Prospective StudentsPage address: http://cset.mnsu.edu/engineering/prospective/
You may find yourself thinking of becoming an engineer, but do you know what engineers do? The National Academy of Engineering tells us that:
- Engineers make a world of difference. From new farming equipment and safer drinking water to electric cars and faster microchips, engineers use their knowledge to improve people's lives in meaningful ways.
- Engineers are creative problem solvers. They have a vision for how something should work and are dedicated to making it better, faster, or more efficient.
- Engineers help shape the future. They use the latest science, tools, and technology to bring ideas to life.
- Engineering is essential to our health, happiness, and safety. From the grandest skyscrapers to microscopic medical devices, it is impossible to imagine life without engineering.
Okay, so you see yourself as a problem-solver. You like to improve situations, you like making a difference in people's lives, you search out details, and you like math – in fact you’re good at math. So becoming an engineer sounds like a pretty good choice. But what engineering discipline should you focus on?
Engineering is a broad field that spans many areas such as healthcare, agriculture, entertainment, business and more. Here at Minnesota State Mankato we have civil, computer, electrical and mechanical engineering.
- Civil Engineering - As a civil engineer, your job would be to oversee the construction of the buildings and infrastructure that make up our world: highways, skyscrapers, railways, bridges, and water reservoirs. http://www.discovere.org/discover-engineering/engineering-careers/civil-engineering
- Computer Engineering - As a computer engineer, you might develop cutting-edge music software, come up with a better system to text your friends, or invent a new hand-held device. But looking beyond personal computers, did you realize that computer engineers are vitally important in almost every area you can think of? In a hospital, for example, computers track patient records, control X-ray and MRI machines, and offer surgeons visual maps of the operations they are performing. http://www.discovere.org/discover-engineering/engineering-careers/computer-science
- Electrical Engineering - As an electrical engineer, you might work on robotics, computer networks, wireless communications, or medical imaging—areas that are at the very forefront of technological innovation. http://www.discovere.org/discover-engineering/engineering-careers/electrical-engineering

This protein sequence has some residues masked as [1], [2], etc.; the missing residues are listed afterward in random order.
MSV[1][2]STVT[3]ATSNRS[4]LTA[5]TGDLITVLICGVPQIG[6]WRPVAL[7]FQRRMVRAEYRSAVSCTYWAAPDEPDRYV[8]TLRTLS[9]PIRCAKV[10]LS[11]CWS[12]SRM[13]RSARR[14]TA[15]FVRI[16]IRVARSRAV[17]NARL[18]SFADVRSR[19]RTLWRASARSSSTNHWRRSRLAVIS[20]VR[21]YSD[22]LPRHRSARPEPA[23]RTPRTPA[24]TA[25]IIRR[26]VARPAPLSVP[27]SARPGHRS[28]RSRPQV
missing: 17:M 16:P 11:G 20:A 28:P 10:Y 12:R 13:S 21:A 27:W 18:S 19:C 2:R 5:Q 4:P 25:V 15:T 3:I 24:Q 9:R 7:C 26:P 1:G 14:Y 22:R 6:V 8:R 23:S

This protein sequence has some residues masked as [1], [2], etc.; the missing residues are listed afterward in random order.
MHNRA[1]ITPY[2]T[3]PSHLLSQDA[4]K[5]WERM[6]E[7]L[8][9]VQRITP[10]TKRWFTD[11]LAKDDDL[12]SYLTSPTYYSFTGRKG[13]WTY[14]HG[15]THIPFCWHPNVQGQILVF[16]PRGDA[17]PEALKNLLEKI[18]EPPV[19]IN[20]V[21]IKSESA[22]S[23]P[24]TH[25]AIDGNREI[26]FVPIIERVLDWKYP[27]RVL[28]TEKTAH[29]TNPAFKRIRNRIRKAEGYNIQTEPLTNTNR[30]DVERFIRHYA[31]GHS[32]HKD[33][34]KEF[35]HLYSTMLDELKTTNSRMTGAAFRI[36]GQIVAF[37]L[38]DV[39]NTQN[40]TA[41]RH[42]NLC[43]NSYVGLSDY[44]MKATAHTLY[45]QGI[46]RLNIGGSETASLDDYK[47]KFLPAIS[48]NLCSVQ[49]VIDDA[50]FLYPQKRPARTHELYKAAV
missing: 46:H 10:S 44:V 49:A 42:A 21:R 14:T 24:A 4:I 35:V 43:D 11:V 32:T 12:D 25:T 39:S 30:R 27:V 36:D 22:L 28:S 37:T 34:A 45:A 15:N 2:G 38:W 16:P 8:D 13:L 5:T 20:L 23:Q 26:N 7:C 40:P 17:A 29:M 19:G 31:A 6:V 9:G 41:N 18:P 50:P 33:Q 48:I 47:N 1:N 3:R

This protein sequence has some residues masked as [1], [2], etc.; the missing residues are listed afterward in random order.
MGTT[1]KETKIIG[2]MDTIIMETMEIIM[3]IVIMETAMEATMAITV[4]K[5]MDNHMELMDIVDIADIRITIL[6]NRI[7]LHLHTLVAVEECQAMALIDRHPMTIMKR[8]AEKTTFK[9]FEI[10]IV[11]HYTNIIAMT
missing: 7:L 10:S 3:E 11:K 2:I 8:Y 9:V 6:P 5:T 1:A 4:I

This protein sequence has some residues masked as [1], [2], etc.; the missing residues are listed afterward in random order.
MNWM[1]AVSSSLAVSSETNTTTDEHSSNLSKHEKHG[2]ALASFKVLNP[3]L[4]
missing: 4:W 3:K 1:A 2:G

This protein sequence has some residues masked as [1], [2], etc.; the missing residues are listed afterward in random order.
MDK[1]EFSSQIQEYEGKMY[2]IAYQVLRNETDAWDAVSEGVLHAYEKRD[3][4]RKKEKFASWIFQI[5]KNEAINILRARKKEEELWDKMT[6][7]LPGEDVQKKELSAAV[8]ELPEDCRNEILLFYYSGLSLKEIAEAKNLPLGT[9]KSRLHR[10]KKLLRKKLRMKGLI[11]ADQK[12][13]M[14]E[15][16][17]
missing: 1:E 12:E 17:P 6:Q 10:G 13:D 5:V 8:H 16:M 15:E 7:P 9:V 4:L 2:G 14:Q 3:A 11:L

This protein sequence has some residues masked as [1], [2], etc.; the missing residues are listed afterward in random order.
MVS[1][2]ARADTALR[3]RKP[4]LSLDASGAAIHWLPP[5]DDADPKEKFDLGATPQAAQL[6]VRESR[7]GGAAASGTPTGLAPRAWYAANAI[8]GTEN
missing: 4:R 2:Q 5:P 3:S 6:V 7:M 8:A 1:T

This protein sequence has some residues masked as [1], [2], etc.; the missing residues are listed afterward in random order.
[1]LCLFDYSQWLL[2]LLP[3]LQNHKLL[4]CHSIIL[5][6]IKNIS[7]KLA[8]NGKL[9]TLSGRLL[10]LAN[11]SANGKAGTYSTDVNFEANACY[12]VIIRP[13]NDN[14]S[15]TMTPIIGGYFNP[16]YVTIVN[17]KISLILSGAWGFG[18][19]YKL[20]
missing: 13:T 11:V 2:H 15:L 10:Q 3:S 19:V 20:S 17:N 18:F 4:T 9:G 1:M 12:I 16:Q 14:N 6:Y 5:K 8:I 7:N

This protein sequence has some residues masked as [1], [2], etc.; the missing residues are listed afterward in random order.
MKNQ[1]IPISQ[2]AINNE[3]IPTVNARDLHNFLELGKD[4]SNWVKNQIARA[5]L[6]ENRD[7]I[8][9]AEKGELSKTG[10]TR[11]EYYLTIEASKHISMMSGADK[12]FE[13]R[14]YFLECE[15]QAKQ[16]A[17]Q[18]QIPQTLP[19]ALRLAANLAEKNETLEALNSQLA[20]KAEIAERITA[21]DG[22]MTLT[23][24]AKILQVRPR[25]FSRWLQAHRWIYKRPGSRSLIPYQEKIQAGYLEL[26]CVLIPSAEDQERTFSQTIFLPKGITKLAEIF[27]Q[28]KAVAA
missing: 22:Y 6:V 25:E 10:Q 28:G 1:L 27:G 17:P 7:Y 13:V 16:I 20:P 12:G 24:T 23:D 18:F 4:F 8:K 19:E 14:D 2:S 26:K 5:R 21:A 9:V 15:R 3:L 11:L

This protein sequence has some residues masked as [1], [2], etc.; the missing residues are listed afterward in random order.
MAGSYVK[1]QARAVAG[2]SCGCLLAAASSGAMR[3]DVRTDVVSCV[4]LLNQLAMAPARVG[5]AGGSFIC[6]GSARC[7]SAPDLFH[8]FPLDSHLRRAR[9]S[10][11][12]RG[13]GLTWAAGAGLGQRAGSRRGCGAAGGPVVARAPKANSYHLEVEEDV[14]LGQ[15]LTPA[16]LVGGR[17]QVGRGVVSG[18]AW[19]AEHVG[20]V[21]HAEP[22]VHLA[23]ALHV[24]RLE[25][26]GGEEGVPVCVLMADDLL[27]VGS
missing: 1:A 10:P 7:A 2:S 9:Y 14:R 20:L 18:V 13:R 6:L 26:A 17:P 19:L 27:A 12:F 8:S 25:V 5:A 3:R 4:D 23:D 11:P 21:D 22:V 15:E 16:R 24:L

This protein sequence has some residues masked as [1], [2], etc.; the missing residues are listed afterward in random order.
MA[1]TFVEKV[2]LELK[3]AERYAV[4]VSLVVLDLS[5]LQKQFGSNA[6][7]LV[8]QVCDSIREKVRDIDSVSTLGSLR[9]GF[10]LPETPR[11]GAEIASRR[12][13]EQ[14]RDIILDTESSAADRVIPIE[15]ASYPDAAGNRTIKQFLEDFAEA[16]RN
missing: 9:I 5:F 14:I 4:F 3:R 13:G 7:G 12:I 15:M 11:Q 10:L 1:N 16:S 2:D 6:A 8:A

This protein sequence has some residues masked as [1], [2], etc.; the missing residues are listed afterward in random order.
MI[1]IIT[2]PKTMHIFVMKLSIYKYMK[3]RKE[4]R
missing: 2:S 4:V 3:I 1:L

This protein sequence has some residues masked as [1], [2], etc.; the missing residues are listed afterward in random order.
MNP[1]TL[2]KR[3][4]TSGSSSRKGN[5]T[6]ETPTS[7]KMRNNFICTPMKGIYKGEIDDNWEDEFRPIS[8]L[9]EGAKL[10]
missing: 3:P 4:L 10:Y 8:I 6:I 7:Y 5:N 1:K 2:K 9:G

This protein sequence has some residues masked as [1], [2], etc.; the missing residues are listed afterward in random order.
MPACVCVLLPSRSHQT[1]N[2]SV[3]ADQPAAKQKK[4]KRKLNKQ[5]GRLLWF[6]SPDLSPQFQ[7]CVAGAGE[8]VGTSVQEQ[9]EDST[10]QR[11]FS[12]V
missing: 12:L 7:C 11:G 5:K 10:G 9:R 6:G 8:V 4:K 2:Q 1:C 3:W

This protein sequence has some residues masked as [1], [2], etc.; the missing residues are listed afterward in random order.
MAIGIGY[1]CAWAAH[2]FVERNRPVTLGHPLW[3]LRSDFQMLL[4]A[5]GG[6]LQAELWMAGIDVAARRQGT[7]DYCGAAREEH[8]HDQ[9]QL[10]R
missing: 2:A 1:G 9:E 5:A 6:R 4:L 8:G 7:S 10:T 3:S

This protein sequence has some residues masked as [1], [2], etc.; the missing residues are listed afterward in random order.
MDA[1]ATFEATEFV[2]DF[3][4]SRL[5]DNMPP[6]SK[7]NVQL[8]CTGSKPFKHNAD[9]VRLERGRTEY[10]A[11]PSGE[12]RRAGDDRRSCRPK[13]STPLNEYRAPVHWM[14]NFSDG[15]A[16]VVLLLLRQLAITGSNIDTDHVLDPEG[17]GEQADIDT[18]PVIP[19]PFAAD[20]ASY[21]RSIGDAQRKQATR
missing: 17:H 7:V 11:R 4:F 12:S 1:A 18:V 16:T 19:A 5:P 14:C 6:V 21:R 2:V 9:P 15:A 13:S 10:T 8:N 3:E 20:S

- Mechanical Engineering - As a mechanical engineer, you might develop a bike lock or an aircraft carrier, a child’s toy or a hybrid car engine, a wheelchair or a sailboat—in other words, just about anything you can think of that involves a mechanical process, whether it’s a cool, cutting-edge product or a life-saving medical device. Mechanical engineers are often referred to as the general practitioners of the engineering profession, since they work in nearly every area of technology, from aerospace and automotive to computers and biotechnology. http://www.discovere.org/discover-engineering/engineering-careers/mechanical-engineering
Engineers use the knowledge of mathematics and natural sciences gained by study, experience, and practice, applied with judgment, to develop ways to economically utilize the materials and forces of nature for the benefit of mankind. Engineering involves a wide spectrum of activities extending from the conception, design, development and formulation of new systems and products through the implementation, production and operation of engineering systems. Engineers often work closely with engineering scientists in developing new technology via research projects. A minimum of four years of study is required to become an engineer. Mathematics and science are emphasized. Most baccalaureate-level engineering programs are accredited by EAC/ABET.
Engineering technologists are graduates of bachelor-level programs in engineering technology. They apply engineering and scientific knowledge combined with technical skills to support engineering activities. Their areas of interest and education are typically application oriented, while being somewhat less theoretical and mathematically oriented than their engineering counterparts. They typically concentrate their activities on the applied design, using current engineering practice. Technologists play key roles on the engineering team; they are typically involved in product development, manufacturing, product assurance, sales, and program management. TAC/ABET specifies that faculty who teach in these programs have a minimum of a master's degree in engineering or engineering technology or equivalent, or a PE license and a master's degree.
--Lyle McCurdy (Adopted by the Engineering Liason Committee, March 1995, State of California)
Earning good grades in challenging and advanced courses will give you a leg up, and taking high levels of math and science will make your introductory engineering classes in college more manageable.
Most engineering schools require four years of math, including Pre-Calculus, although Calculus or AP Calculus is strongly encouraged. Engineering schools are also looking for at least three years of science, including Physics and Chemistry. The important thing is to be ready for college calculus!
Engineering is not just about math and science, though! Take your other subjects seriously, as well, especially English, because engineers need to be able to speak and write well. Effective communication is an important part of engineering.
Contact the Student Advising Center at Minnesota State Mankato:
Trafton Center 125
Hours: M-F, 8 - 4
Contact the department to schedule a tour.